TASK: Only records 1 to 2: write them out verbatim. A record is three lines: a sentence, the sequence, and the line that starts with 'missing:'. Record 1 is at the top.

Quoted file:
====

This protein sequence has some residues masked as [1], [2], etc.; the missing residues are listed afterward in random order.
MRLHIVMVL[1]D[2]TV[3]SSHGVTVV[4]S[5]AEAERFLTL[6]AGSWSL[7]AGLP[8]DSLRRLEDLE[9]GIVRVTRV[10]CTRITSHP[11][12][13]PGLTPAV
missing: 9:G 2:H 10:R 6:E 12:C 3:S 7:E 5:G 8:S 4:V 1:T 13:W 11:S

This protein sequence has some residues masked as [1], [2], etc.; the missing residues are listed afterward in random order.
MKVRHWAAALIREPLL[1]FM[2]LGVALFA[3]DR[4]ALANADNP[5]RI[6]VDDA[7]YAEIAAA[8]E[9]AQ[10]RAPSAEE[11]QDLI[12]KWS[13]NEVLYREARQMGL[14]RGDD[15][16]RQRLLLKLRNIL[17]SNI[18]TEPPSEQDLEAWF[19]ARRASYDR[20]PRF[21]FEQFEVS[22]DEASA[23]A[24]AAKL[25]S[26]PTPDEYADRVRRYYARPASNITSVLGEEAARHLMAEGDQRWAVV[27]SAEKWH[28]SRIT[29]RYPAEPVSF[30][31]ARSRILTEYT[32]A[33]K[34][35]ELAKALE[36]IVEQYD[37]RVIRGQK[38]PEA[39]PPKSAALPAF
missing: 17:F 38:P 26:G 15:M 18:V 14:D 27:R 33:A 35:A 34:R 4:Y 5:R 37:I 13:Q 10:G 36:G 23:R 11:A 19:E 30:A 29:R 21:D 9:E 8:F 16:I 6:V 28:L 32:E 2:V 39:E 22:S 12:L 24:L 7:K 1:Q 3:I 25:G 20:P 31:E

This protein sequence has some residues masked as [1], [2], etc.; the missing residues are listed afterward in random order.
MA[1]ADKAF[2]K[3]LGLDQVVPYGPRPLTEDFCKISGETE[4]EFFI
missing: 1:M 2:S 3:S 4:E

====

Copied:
This protein sequence has some residues masked as [1], [2], etc.; the missing residues are listed afterward in random order.
MRLHIVMVL[1]D[2]TV[3]SSHGVTVV[4]S[5]AEAERFLTL[6]AGSWSL[7]AGLP[8]DSLRRLEDLE[9]GIVRVTRV[10]CTRITSHP[11][12][13]PGLTPAV
missing: 9:G 2:H 10:R 6:E 12:C 3:S 7:E 5:G 8:S 4:V 1:T 13:W 11:S

This protein sequence has some residues masked as [1], [2], etc.; the missing residues are listed afterward in random order.
MKVRHWAAALIREPLL[1]FM[2]LGVALFA[3]DR[4]ALANADNP[5]RI[6]VDDA[7]YAEIAAA[8]E[9]AQ[10]RAPSAEE[11]QDLI[12]KWS[13]NEVLYREARQMGL[14]RGDD[15][16]RQRLLLKLRNIL[17]SNI[18]TEPPSEQDLEAWF[19]ARRASYDR[20]PRF[21]FEQFEVS[22]DEASA[23]A[24]AAKL[25]S[26]PTPDEYADRVRRYYARPASNITSVLGEEAARHLMAEGDQRWAVV[27]SAEKWH[28]SRIT[29]RYPAEPVSF[30][31]ARSRILTEYT[32]A[33]K[34][35]ELAKALE[36]IVEQYD[37]RVIRGQK[38]PEA[39]PPKSAALPAF
missing: 17:F 38:P 26:G 15:M 18:V 14:D 27:R 33:A 35:A 34:R 4:Y 5:R 37:I 13:Q 10:G 36:G 23:R 11:A 19:E 30:A 29:R 21:D 9:E 8:F 16:I 6:V 28:L 32:E 2:V 39:E 22:S 12:L 24:L 7:K 1:Q 3:I 25:G 20:P 31:E